Whenever we rode over in that direction we saw [Lena] out among her cattle, bareheaded and barefooted, scantily dressed in tattered clothing, always knitting as she watched her herd. Before I knew Lena, I thought of her as something wild, that always lived on the prairie, because I had never seen her under a roof. Her yellow hair was burned to a ruddy thatch on her head; but her legs and arms, curiously enough, in spite of constant exposure to the sun, kept a miraculous whiteness which somehow made her seem more undressed than other girls who went scantily lad. The first time I stopped to talk to her, I was astonished at her soft voice and easy, gentle ways. (2.4.38)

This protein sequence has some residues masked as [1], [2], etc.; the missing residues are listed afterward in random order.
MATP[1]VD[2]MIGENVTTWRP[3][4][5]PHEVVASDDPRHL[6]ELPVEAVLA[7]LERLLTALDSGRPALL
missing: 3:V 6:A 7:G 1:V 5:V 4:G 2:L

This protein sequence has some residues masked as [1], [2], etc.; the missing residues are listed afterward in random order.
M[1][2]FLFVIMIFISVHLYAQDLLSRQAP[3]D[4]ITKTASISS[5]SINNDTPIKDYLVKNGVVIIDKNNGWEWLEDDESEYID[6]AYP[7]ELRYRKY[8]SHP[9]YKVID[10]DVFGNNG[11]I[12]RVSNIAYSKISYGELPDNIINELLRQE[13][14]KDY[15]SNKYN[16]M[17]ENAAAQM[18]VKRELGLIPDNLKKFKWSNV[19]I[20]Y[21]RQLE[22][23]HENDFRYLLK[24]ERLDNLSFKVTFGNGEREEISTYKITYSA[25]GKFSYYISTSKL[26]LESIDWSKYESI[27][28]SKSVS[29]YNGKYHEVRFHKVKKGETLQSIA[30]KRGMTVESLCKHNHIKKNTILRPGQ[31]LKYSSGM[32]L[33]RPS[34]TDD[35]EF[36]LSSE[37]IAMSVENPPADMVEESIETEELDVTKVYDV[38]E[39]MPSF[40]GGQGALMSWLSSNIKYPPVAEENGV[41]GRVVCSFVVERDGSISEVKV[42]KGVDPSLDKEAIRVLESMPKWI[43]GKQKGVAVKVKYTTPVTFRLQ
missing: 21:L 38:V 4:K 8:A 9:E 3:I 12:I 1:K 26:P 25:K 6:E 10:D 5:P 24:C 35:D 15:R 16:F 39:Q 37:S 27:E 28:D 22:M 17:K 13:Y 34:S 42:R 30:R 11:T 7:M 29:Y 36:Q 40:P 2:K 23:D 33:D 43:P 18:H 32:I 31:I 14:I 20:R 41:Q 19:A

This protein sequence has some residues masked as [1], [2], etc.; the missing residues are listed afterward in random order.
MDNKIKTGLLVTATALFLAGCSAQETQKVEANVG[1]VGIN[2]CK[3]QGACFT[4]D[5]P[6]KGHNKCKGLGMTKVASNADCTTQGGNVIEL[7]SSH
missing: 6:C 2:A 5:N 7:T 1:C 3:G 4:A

It's interesting that Lena and Ántonia both had similar childhoods, but Lena's sexuality and femininity is so much more pronounced than Ántonia's. Jim's reaction to these two girls is, subsequently, different.